This is a beaten to death technique in Toastmasters circle to bring humor - narrating incidents where you give feedback to people using Toastmasters Evaluation style. For ex., Husband giving feedback to wife, Boss giving feedback to team member, Boy friend giving feedback to girlfriend etc., To the extent possible, avoid such narrations. It may help you at the club level contests because you have extraordinary connection with your audience. However, it will fail to work at the area or division / district level contests where audience would've already heard 100s of such speeches.

10. Avoid too much drama

Again I would like to refer to stand-up comedians. They don't even move a single bit to make audience laugh. So, don't try to include artificial gestures or stage movements in your speech. One of the toastmasters drove a scooter "drrrr...." and he moved around the stage like a kid driving the scooter. It looked too dramatic at Area contests. I'm not saying that you should deliver the speech by standing in one location. However, use the stage when it is needed, use gestures when they are appropriate.

11. Get permission from people before you use their name

There are some characters (sorry people!) in Toastmasters community - where just mentioning their name would bring-in laughter. However, before using their name in your speech please do get their concurrence/permission. Even toastmasters who look jovial during the club meetings, do not take things lightly when you make fun of them on the stage. I've unknowingly offended people by referring them in my impromptu speeches, to bring-in humor. I had to face the heat, later-on :) You can use self-deprecating humor as much as possible. However, try not to make fun of others. Even if you are going to refer to someone, get their permission first.

Tuesday, October 22, 2013

CC Manual - Tips for coming up with Ice Breaker Speech Content

Recently, we conducted a Youth Leadership Program. Many of the participants called me up to find out how they should craft the script for their Ice Breaker speech. I jotted down a few items which can be part of an Ice Breaker speech. I thought I would share it in my blog - so that, it can benefit the new members who join Toastmasters. The objective of the Ice Breaker speech (i.e., Competent Communicator Project #1) is to get to know the speaker better. The duration of the speech is about 4 - 6 minutes. You can choose to include one or more of the items given below in your speech:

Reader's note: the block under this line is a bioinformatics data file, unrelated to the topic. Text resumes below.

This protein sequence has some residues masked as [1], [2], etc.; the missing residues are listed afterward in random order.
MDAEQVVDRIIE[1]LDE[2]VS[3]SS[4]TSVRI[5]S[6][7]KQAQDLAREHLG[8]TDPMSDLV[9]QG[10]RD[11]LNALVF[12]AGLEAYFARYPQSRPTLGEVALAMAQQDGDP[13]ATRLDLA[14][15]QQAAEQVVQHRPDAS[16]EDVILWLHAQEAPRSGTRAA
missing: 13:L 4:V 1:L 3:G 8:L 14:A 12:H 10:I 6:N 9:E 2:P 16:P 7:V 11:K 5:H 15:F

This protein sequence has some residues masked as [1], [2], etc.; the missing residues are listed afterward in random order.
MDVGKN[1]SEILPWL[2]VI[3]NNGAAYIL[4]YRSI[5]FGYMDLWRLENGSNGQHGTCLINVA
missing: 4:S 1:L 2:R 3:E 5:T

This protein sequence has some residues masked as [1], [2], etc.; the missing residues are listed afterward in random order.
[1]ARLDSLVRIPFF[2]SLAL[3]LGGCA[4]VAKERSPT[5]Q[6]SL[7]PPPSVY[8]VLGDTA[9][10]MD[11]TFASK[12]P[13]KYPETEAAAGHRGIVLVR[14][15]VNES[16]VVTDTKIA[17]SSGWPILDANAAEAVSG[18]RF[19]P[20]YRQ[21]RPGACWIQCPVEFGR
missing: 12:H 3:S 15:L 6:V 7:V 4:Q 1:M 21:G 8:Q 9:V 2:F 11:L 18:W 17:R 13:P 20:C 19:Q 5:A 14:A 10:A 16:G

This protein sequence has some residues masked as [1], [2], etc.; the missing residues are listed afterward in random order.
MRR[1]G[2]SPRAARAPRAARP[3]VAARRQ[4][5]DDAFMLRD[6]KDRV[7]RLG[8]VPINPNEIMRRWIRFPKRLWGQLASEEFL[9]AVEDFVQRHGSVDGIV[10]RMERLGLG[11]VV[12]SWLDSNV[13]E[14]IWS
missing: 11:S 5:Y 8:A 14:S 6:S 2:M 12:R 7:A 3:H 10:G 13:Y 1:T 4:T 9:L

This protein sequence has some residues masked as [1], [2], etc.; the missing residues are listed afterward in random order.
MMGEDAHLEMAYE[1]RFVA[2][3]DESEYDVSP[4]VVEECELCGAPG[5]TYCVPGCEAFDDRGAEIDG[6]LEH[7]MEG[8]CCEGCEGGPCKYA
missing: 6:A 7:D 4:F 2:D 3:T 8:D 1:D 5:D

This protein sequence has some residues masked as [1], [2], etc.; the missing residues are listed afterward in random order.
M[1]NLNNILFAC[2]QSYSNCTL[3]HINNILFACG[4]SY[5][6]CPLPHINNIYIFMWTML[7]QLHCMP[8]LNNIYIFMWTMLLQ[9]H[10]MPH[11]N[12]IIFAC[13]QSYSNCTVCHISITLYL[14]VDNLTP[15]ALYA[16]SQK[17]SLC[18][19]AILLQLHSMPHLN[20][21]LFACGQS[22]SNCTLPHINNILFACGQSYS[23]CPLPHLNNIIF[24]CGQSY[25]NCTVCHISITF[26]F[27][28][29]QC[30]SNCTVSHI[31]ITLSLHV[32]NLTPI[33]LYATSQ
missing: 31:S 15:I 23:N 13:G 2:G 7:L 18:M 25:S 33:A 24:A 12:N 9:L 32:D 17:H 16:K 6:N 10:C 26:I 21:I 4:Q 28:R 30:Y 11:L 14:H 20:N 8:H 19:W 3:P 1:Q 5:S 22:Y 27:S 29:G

1. Where were you born?
  2. What is so special about the city in which you are born? 
  3. What is your name? What is the significance of your name?
  4. Who are in your family?
  5. What are some memorable incidents from your childhood days? Why? 
  6. Which school did you go to?
  7. What is the most memorable incident from your school days? Why?
  8. Who is your favorite teacher? Why?
  9. Which college did you go to?
  10. Who is your favorite professor or lecturer? Why?
  11. What is the most memorable incident from your college days? Why?
  12. Who are your friends? What do you and your friends enjoy doing?
  13. Are there any events (sports, competitions or exams) in which you participated?
  14. Are you employed? If so, how did you find your first job?
  15. What is the company where you are currently working?
  16. What is that you like about your current company & current job?
  17. Are you married? How did you meet your spouse? Has married life changed you in any way?
  18. Do you have kids? What do they do? 
  19. How do you spend time with your family? 
  20. What is your hobby? How do you spend your spare time?
  21. What is your future goal / dream?
The questions given above can help you in crafting your first speech in Toastmasters. When you finish crafting your speech, you can send it to your mentor for a quick review. You can look at my sample Ice Breaker speeches in the following location:

Wishing you all the best with your Competent Communicator journey.

Monday, October 21, 2013

Wanted to improve your public speaking skills?! Toastmasters is the way to go.

This is an article that I wrote for publishing in MMA (Madras Management Association) newsletter during April 2012.

Would you like to be a leader in your community? Perhaps, your ambition is to be promoted in your work, to feel comfortable while speaking at social gatherings or to improve your interpersonal communication skills. Have you thought about how you can reach these goals? 

Like most young people, I was not sure how I was going to reach my goals. Despite having completed several courses on communication and public speaking, including a Masters Degree in Management, I was aware that I did not have the communication and leadership skills needed to lead my team effectively, and I wanted to learn these skills.

One day a friend told me about the Toastmasters Program. He enthusiastically explained and emphasized the communication and leadership aspects of the program. He spoke of the “learn by doing” workshop approach and how he had the opportunity to practice leadership skills by taking leadership roles in his club. This was exactly what I had been looking for.